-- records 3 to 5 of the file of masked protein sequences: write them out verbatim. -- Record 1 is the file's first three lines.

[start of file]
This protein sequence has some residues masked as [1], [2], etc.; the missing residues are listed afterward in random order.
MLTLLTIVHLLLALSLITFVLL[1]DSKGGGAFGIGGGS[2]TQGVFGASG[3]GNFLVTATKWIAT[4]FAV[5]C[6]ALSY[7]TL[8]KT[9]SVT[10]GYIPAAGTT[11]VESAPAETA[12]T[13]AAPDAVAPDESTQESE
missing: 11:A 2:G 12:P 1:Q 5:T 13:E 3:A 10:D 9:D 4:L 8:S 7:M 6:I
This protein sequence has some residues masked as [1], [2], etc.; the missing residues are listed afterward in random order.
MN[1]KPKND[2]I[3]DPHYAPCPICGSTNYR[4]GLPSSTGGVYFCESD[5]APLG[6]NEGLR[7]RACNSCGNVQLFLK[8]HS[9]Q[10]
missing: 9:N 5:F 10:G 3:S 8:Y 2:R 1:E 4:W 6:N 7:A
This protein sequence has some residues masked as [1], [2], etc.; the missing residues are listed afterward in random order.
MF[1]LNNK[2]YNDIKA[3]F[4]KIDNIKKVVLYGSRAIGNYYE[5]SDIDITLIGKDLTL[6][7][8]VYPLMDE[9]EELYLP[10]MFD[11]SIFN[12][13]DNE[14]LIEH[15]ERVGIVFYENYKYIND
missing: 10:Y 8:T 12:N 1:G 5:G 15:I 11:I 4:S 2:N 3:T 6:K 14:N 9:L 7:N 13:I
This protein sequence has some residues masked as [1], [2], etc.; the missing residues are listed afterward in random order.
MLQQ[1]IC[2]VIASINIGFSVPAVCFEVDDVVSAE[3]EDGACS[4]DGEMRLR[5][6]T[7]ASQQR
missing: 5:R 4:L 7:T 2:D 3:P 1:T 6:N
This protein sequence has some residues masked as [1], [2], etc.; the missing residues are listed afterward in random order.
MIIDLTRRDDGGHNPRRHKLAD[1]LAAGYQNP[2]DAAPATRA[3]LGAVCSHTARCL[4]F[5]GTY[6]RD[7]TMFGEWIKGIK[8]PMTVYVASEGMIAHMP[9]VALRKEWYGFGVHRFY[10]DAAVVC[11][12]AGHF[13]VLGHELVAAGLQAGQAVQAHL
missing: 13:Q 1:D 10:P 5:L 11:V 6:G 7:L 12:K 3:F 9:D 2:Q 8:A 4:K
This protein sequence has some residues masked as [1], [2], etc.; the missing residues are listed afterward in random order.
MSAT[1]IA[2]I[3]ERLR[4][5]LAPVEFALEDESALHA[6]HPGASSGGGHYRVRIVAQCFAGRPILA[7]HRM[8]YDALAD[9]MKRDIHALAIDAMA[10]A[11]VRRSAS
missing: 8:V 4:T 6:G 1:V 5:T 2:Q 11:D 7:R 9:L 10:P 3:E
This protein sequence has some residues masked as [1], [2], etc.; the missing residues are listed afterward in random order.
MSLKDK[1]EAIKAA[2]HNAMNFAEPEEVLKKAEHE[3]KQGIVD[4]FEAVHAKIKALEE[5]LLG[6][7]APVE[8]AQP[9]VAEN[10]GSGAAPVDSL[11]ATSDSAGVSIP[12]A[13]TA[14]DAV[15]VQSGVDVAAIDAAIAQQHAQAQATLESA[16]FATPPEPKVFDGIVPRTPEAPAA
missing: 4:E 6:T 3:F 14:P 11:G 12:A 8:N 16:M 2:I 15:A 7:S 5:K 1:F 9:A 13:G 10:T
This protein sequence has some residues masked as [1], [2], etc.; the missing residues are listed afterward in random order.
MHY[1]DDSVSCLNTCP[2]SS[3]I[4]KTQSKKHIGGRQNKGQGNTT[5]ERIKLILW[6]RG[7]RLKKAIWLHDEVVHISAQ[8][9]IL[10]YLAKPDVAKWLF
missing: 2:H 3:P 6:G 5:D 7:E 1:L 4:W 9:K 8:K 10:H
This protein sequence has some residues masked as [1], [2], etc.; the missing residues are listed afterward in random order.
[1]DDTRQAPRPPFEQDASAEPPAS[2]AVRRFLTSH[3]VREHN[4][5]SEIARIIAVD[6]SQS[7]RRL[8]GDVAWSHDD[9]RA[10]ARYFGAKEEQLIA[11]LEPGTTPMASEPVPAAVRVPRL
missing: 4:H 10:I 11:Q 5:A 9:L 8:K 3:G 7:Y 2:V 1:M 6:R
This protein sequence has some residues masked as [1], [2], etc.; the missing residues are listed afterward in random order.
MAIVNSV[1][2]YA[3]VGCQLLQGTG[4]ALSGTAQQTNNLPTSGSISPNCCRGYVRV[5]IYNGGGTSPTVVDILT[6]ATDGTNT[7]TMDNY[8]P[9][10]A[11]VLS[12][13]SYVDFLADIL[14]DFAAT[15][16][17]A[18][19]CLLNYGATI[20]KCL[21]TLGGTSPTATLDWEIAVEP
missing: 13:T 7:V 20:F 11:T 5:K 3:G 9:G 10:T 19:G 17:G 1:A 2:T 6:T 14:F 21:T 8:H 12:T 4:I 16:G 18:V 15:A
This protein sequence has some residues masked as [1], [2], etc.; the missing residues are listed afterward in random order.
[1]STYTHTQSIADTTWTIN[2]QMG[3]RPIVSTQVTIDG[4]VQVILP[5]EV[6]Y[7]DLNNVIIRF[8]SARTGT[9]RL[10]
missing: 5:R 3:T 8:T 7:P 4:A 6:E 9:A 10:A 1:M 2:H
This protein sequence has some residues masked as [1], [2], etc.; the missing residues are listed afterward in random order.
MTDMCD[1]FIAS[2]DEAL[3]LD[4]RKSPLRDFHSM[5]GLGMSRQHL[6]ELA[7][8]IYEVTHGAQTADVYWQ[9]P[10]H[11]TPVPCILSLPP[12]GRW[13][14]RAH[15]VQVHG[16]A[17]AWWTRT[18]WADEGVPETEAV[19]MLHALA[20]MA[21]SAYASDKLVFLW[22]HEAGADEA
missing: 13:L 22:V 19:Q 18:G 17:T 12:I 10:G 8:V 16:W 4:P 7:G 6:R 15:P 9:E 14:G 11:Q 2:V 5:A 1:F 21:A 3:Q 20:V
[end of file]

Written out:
This protein sequence has some residues masked as [1], [2], etc.; the missing residues are listed afterward in random order.
MF[1]LNNK[2]YNDIKA[3]F[4]KIDNIKKVVLYGSRAIGNYYE[5]SDIDITLIGKDLTL[6][7][8]VYPLMDE[9]EELYLP[10]MFD[11]SIFN[12][13]DNE[14]LIEH[15]ERVGIVFYENYKYIND
missing: 10:Y 8:T 12:N 1:G 5:G 15:I 11:I 4:S 2:N 3:T 6:K 14:N 9:L 7:N 13:I
This protein sequence has some residues masked as [1], [2], etc.; the missing residues are listed afterward in random order.
MLQQ[1]IC[2]VIASINIGFSVPAVCFEVDDVVSAE[3]EDGACS[4]DGEMRLR[5][6]T[7]ASQQR
missing: 5:R 4:L 7:T 2:D 3:P 1:T 6:N
This protein sequence has some residues masked as [1], [2], etc.; the missing residues are listed afterward in random order.
MIIDLTRRDDGGHNPRRHKLAD[1]LAAGYQNP[2]DAAPATRA[3]LGAVCSHTARCL[4]F[5]GTY[6]RD[7]TMFGEWIKGIK[8]PMTVYVASEGMIAHMP[9]VALRKEWYGFGVHRFY[10]DAAVVC[11][12]AGHF[13]VLGHELVAAGLQAGQAVQAHL
missing: 13:Q 1:D 10:P 5:L 11:V 6:G 7:L 12:K 3:F 9:D 2:Q 8:A 4:K